The Church God Can Bless

The Church God Can Bless

Matthew 16:13-20

James C. Denison

The Dallas Cowboys begin their 48th season today. They have won five Super Bowls, tied for most in NFL history. They have 16 players in the NFL’s Hall of Fame in Canton, and will send another when Emmitt Smith becomes eligible in three years. They will soon occupy a $1 billion stadium, the most expensive ever built. They have a payroll of $82 million. But none of that matters when they play the New York Giants tonight, does it? They believe they can win the Super Bowl this year. If they don’t, nothing else they do will count.

Today we pause to celebrate all that God has given our family of faith. A $34.7 million facility, nearly paid for in full. We begin our fourth morning worship service today. We again ended the year with a giving surplus because of the faithfulness of our people. You’ve heard some of the good news from our summer ministries, as we have completed another successful season of Vacation Bible School, children’s sports and day camps, Youth Camp, and mission trips around the globe.

For what purpose? What is our Super Bowl? What is the victory which matters most? There is only one purpose God can bless, and therefore only one kind of church he can bless. If we want to be that church, we must fulfill that purpose. If we want God to bless our lives and our families, we must fulfill that purpose. In this league, there is no prize for second place.

Why to attack Hell

Let’s get the setting in our minds again.

Two years or so into his public ministry, Jesus and his disciples have taken some time to get away, retreating to Caesarea Philippi on the far northern edge of Galilee. This was the resort center of antiquity, the Vail or Jackson Hole of the first century. High in the hills, its climate is always cool.

Jesus and his friends were gathered in one of the most beautiful places in that part of the world. Surrounded by forests and hills, with a creek meandering at their side, they finally had some rest and quiet. I’ve been there twice–it is my favorite place to visit in the Holy Land.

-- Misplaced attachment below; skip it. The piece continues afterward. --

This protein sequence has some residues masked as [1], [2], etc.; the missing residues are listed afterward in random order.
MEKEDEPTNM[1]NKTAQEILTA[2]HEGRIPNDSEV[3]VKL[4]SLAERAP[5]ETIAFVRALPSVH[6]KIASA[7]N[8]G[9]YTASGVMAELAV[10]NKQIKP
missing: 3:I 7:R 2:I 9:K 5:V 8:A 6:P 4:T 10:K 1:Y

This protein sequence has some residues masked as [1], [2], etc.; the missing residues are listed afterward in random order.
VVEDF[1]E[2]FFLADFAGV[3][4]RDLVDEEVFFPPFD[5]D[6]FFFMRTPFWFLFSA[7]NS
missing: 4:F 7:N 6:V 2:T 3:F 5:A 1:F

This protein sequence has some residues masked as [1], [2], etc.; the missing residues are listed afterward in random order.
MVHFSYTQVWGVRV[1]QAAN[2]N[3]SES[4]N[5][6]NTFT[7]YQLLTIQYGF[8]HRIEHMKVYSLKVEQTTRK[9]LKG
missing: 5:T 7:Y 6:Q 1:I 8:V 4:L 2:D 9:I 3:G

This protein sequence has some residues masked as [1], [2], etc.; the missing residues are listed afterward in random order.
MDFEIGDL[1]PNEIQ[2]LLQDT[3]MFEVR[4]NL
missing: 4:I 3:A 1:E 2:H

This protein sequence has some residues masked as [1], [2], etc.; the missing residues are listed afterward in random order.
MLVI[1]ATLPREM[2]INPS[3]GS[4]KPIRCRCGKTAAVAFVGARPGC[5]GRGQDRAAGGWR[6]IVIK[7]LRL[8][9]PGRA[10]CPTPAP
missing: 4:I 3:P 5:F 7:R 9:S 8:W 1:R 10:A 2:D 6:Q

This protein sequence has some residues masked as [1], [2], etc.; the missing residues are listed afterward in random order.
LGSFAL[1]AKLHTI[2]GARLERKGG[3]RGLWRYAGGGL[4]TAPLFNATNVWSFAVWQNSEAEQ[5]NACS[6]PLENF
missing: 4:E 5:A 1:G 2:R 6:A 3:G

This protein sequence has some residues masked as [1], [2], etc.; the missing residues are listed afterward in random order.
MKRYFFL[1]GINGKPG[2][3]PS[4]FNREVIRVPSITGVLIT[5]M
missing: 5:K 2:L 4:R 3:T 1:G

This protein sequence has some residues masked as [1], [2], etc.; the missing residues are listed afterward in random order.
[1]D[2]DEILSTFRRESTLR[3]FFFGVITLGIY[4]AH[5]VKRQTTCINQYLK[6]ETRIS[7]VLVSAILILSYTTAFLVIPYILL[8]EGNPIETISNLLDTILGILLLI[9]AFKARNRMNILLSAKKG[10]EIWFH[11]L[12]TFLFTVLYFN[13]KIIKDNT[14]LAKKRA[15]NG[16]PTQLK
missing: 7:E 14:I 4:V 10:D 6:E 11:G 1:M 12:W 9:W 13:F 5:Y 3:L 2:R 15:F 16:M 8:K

Now they had time to reflect on their years together. Jesus asked them, “Who do people say the Son of Man is?” (v. 13). They answered with the popular speculation. “But what about you?” he pressed the point. And Simon Peter, their impetuous, boastful, mercurial leader, got something right. He became the first person in history to utter the words, “You are the Christ, the Son of the living God” (v. 16).

To this declaration Jesus replied, “On this rock I will build my church, and the gates of Hades will not overcome it” (v. 18). When we began our summer series with this text, we emphasized the first part of Jesus’ proclamation: the fact that this is his church.

His Greek was emphatic: “I will build the church of me.” It is a genitive of possession: this church belongs to Jesus and to him alone. Not to Jesus and us, or Jesus and the deacons, or Jesus and the culture. This is his church, or it’s not a church.

If we’re calling the shots and running the show, we can build a wonderful benevolent organization, a religious society, a Rotary Club with a Bible study, but we cannot build a church. Only Jesus can build a church. And he builds only the church that is his. We are his, or we are not a church.

Today we need to emphasize the second half of his sentence: “and the gates of Hades will not overcome it.” Literally, “the gates of Hades will not prevail against it.” The word means “to have strength against,” “to stand up to.”

Gates do not attack–they defend. We put signs on our gates that say “Bad Dog” to warn people away. When last did you see a sign, “Bad Gate”? Who has a vicious gate at their house, a gate which attacks you when you come near?

We had to replace the backyard fence at our house a couple of years ago, and put up a new gate as well. It has since warped in the weather so that I’ve had to cut and saw and sand it several times. Try doing that to a Doberman. But my gate just sits there in silence. It opens and shuts, and does nothing else. That’s what gates do.

Here Jesus speaks of the “gates of Hades.” He was pointing to a cave high on the cliff overhead, a cave which leads to a cavern which bores down into the earth. The ancients called it the “gates of the underworld” or the “gates of Hades.” It’s still there today. It hasn’t moved. It doesn’t threaten anyone. You can look at it, and climb up to it, and say what you want about it, and it can’t strike back. It’s just a gate.

In Jesus’ metaphor, it’s the gate which leads to Hades, to the lair of the dead, to the realm of the enemy.

Everyone and everything on earth is on one side of that gate or the other. You either belong to God or you belong to Satan. You serve your Lord or you serve his enemy. There’s no middle ground, no neutral Switzerland of the soul, no demilitarized zone. Every person on earth is claimed either by God in Christ or by Satan and his demons.

It is our job to attack the gates of Hades so we can rescue those who are imprisoned on the other side. It is our job to reclaim souls from hell for heaven. This is why Jesus said he builds his church. It is our one reason for existing. It is the only purpose he will bless.

How to attack Hell

Everything we celebrate today has been built by God for this one purpose. How do we fulfill it? How do we win this victory? How can we be the church and the people God can bless?